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Cole Porter Music Revue Dazzles Audience with Spectacular Performance of Classic Songs

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Kenner B., Reporter

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Layton High School’s Little Theatre stage lays bedazzled in the middle of the room as people bustle about before the show starts. Glittering streamers decorate the back of the stage, reflecting vibrant purple lights throughout the room. The stage is sparsely adorned with only a few platforms, empty but enticing. The lights dim as actors walk onto the stage dressed in black with accents of purple, and the Cole Porter Musical Revue, Hot n’ Cole, begins.

From April 26th to May 5th, Layton High School’s Musical Theatre co. performed Hot N’ Cole, breathing new life into already fantastic and acclaimed works from the famous Cole Porter. Born in 1891, Porter was a very talented songwriter, writing many famous pieces for both Broadway and the silver screen in the 1930s and late 1940s. As the show began, actors gave a brief introduction to Porter and his life and reminded the audience that despite being around for so long, his songs of love, life, and loss still relate to us today. After hearing many of the songs found in the review, the similarities were self-evident.

From the excitement and thrill of loving someone expressed in songs like I Get a Kick Out of You performed by Aubri Servoss and Company to the annoyance of persistent flirts in the Let’s Do It/ Let’s Not Talk About Love number performed by Brad Seager and Livy Alvey to the the broken down desperation found in songs like Love For Sale performed by Emily Saunders, Savannah Brown, and Dylan Brinkman that shows love’s darker side, Hot N’ Cole extensively covers love and life in all aspects of the human experience. The range of songs was out of this world and kept the audience excited as the songs progressed from playful, bubbly doo wop style to somber, unaccompanied harmonies that seemed to pierce right through your very soul. Every song was unique, keeping the audience engaged throughout the show.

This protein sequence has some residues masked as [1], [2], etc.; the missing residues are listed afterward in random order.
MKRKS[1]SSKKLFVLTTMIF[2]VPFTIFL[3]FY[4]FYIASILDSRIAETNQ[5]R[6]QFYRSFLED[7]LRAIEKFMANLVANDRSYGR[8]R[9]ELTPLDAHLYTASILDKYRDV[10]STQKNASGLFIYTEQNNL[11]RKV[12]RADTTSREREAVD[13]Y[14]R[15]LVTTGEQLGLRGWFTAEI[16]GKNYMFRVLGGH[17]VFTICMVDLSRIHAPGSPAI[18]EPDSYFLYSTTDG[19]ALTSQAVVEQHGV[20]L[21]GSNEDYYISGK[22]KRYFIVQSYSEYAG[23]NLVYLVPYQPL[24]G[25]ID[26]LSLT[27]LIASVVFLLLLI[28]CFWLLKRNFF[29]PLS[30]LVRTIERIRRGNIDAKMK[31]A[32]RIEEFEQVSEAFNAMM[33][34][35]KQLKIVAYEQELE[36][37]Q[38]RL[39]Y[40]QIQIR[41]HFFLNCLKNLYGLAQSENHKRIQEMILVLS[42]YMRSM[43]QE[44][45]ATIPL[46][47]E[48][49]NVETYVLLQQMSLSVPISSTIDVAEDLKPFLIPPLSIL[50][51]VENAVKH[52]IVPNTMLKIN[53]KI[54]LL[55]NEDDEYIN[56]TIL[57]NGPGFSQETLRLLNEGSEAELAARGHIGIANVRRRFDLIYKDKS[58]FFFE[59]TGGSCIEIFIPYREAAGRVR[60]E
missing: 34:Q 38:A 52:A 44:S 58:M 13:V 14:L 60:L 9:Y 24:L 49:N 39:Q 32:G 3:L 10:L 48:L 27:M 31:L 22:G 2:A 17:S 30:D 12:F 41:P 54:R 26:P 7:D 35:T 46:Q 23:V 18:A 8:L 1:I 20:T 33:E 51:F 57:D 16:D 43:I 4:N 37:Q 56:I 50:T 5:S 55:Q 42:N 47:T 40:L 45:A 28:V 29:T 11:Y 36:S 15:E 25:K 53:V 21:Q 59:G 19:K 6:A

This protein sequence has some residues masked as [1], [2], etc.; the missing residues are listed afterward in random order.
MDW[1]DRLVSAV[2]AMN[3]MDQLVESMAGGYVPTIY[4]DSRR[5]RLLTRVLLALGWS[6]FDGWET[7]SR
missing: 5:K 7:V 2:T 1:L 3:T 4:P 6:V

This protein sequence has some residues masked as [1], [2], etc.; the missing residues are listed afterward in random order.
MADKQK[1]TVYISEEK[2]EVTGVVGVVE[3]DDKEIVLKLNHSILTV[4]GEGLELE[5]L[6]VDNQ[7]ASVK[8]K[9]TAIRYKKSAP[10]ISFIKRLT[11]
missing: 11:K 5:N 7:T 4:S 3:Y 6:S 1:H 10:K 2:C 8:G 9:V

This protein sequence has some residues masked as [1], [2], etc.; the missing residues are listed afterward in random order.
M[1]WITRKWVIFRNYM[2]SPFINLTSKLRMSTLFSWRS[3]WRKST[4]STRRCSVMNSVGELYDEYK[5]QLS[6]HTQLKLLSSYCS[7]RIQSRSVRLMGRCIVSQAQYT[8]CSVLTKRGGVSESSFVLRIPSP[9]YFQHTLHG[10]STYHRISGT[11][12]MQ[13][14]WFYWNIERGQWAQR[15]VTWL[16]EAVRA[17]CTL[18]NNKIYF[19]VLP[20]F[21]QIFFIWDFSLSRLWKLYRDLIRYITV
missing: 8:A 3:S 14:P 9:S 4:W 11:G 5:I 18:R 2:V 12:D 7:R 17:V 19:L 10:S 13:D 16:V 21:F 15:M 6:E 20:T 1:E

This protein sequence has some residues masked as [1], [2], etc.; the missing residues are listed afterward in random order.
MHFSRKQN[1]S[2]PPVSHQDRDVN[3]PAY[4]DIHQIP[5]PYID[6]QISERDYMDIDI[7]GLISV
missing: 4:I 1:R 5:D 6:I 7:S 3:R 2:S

The actors in the company were dynamite at adding their own personalities into each number. From the sophisticated, lovable, nerdy way that Cameron Ropp sang the Tale of the Oyster and the subtle nuances of Keaton Wilde as he played the role of the butler in Miss Otis Regrets to the way that McKenna Munson threatened McKay Horton with a rolling pin in their performance of Why Can’t You Behave/ Don’t Fence Me In and how petite Rhys McRoberts flung Holden Smith to the ground during their performance of Dizzy Baby, there were countless ways that Layton High made the songs their own, while maintaining the authenticity of Porter’s music. The actors, enjoyed their performance and made the audience enjoy it even more. Laughter punctuated the Little Theatre throughout the performance.

Each song told a story. There was an impressive amount of characterization in each performance. Every person, down to the performer in the very back of the stage, was performing true to a character they had created. It became easy to get lost in the company’s performances. The audience seemed happy for the “newlyweds” Quinten Wood and Anna Valentine in DeLovely and couldn’t stop laughing at the bickering between couple Sariah Pratt and Dylan Brinkman in their performance of But In the Morning, No.

McKenna Munson, in I’m Throwing a Ball, drove the audience crazy with her operatic, dynamite voice. Many audience members stopped after the show to shower her with well-deserved praise. Aubri Servoss’ performance stood out in I Get a Kick Out of You, Where Servoss’ confident voice was complimented with the doo wops of the company. Following that performance, the entire cast made beautiful harmony in In the Still of the Night. The songs flowed seamlessly into one another

The dancing was intricate and precise. Dancers navigated the multilevel stage with ease and rhythm as they tap danced, twirled, and grooved to the jazzy music throughout the revue. Company members were versatile and skilled in their dancing and group choreography.

Audience members left Hot N’ Cole abuzz with the excitement of the songs and the evening. The cast mastered 41 songs while still maintaining Layton High’s standard for high-quality performances. It was so easy to get lost in the world of Cole Porter with such amazing musical arrangements, and it was honestly quite hard to have to resurface and go back to the real world. I came to the performance not really knowing who Cole Porter was, but after seeing the show, I’m sure I’ll never be able to forget him. The Layton High Musical Theatre co. turned me into a real Cole Porter Fan.

 

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Cole Porter Music Revue Dazzles Audience with Spectacular Performance of Classic Songs